15. Although the submitters have found that the active magnesium may be stored under argon for several days, they advise that the preparation be used within a few hours to obtain the maximum reactivity. Most of the reactions carried out by the submitters with the active magnesium were performed in the same flask and solvent used for the reduction. Attempts to evaporate the tetrahydrofuran and replace it with different solvents resulted in magnesium suspensions of reduced reactivity. The active magnesium may be conveniently transferred to another reaction vessel, if desired, as a slurry under an atmosphere of argon.
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[*] posted on 25-12-2006 at 07:39


PCl3 from a metal phosphide is a procedure in Kings Survival Chemistry. Many of the procedures in Kings look suicidal, but this one seems reasonable. I think they use charcoal reduction of calcium phosphate to get the phosphide.

Metal phosphides are used as an agricultural pesticide for gassing burrowing creatures with phosphine. A license is required to purchase in USA.

If your government does not allow you to purchase PCl3, is it legal for you to make and use it? Not that government rules have to be rational...
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[*] posted on 25-12-2006 at 08:12


Quote:
Originally posted by Eclectic
PCl3 from a metal phosphide is a procedure in Kings Survival Chemistry. Many of the procedures in Kings look suicidal, but this one seems reasonable.


It, indeed, seems reasonable but Kings chemistry survival guide should not be used as realiable source (but rather as idea book) because, apart of dangerous, it contains also lot of synths that will give very low yield although they are described as proper high-yield procedures.

Other more reliable sources are needed or someone should try this synth to see what actually happens.

[Edited on 25-12-2006 by chromium]




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[*] posted on 25-12-2006 at 08:38


A license is required from the Ministry of Defense to import or manufacture chemicals on a certain list. That includes PCl3 PCl5 POCl3 and elemental P (white and red). It does not include the corresponding Br compounds or PI3 for that matter. This country (Thailand) is a signatoree of the CWC and so has definite treaty obligations regarding CWC scheduled chemicals. It is not a member of the Australian Group which seeks to expand the coverage of the CWC but so far is just advisory. The Thai MOD list is lengthier than either, but a lot of what is on there is obsolete (obscure WWI arsenicals, no not the Lewisites, I mean things like cacodyl chloride.) Anyway, if I make and use a small qty of PCl3 to make TMP (also on the list) and use it to make the totally unregulated BEDT-TTF who's going to give a damn? I'm not going to stockpile the naughty precursors and I'm not engaged in anything nefarious (no drugs, no energetics, and no chemical weapons.) The trouble these days is that you can't perform a great many procedures that are really routine any more without requiring something verboten.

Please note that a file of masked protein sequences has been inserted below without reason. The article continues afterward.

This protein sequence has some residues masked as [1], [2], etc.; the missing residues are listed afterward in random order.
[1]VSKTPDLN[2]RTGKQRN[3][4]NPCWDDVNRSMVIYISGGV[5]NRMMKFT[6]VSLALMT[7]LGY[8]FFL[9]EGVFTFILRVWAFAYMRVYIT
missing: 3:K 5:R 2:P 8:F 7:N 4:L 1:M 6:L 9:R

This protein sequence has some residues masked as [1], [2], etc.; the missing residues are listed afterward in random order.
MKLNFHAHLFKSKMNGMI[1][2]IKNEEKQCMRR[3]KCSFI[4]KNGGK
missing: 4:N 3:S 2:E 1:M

Banned solvents

CCl4
CHCl3
1,2-dichloroethane
1,2-dibromoethane

banned chlorinating reagents

SOCl2
POCl3
PCl3
PCl5
SO2Cl2
SCl2
S2Cl2

Other banned basic reagents

Acetyl chloride and acetyl bromide
Acetic anhydride
bromoacetic acid and ethyl bromoacetate
ethyl chloroacetate
ethyl iodoacetate

and so on.

Bromine and dimethyl sulfate are on the list but for some reason are still being sold. I am told that the govt does not care as long as the quantities purchased are not excessive (maybe 1 or 2Kg/month).

Chlorine and sulfur dioxide are proscribed. Fluorine and anhydrous HF are proscribed. Chlorosulfonic acid is proscribed.

Dimethylamine is on the list.

Chloroacetyl chloride is not prohibited, but is effectively impossible to ship any more.

It certainly could have been on the list because of its use in Friedel-Crafts acylation of benzene to make CN (phenacyl chloride tear gas, Mace, chloroacetophenone.) Bromoaacetyl bromide IS on the list for that reason, phenacyl bromide is more potent.

So the list is (as usual) rather arbitrary.

Examples of the obscure and irrelevant on the list:

Selenium mustard
Tellurium mustard -- which turned out not to be vessicant at all
sym-dichlorodimethyl ether

Anyway any practicing synthesist has got to spend his/her time dodging all these "unobtainiums" -- here's an example from peptide synthesis. Standard reagent for global deprotection of peoptides in Fmoc strategy is a 5% soln of piperidine. And now almost everywhere in the world, even university labs need to waste administrator time filling out bureaucratic forms to attest that the piperidine is not to be diverted to making PCP. This is even true in countries where there is no abuse of PCP and no clandestine (or other) production. What good is this? Piperidine is not hard to make.

This is all a huge nuisance. And I doubt that it's in aid of anything. Example: acetic anhydride. Because of Thailand's proximity to Burma and Laos heroin production Ac2) is a huge no no here. So even school labs can't have small quantities.

But that hasn't slowed down heroin manufacture one little bit. So what is it in aid of? What good does it so?

No one should feel guilty about bending such a rule.

If I need it I make it and I use it. I don't keep it around and I don't sell it on the black market. I wouldn't know how to make contact with the black market. If I did I wouldn't have any trouble getting red P would I?

Surely these are sentiments shared by most of the people on this board, yourself included?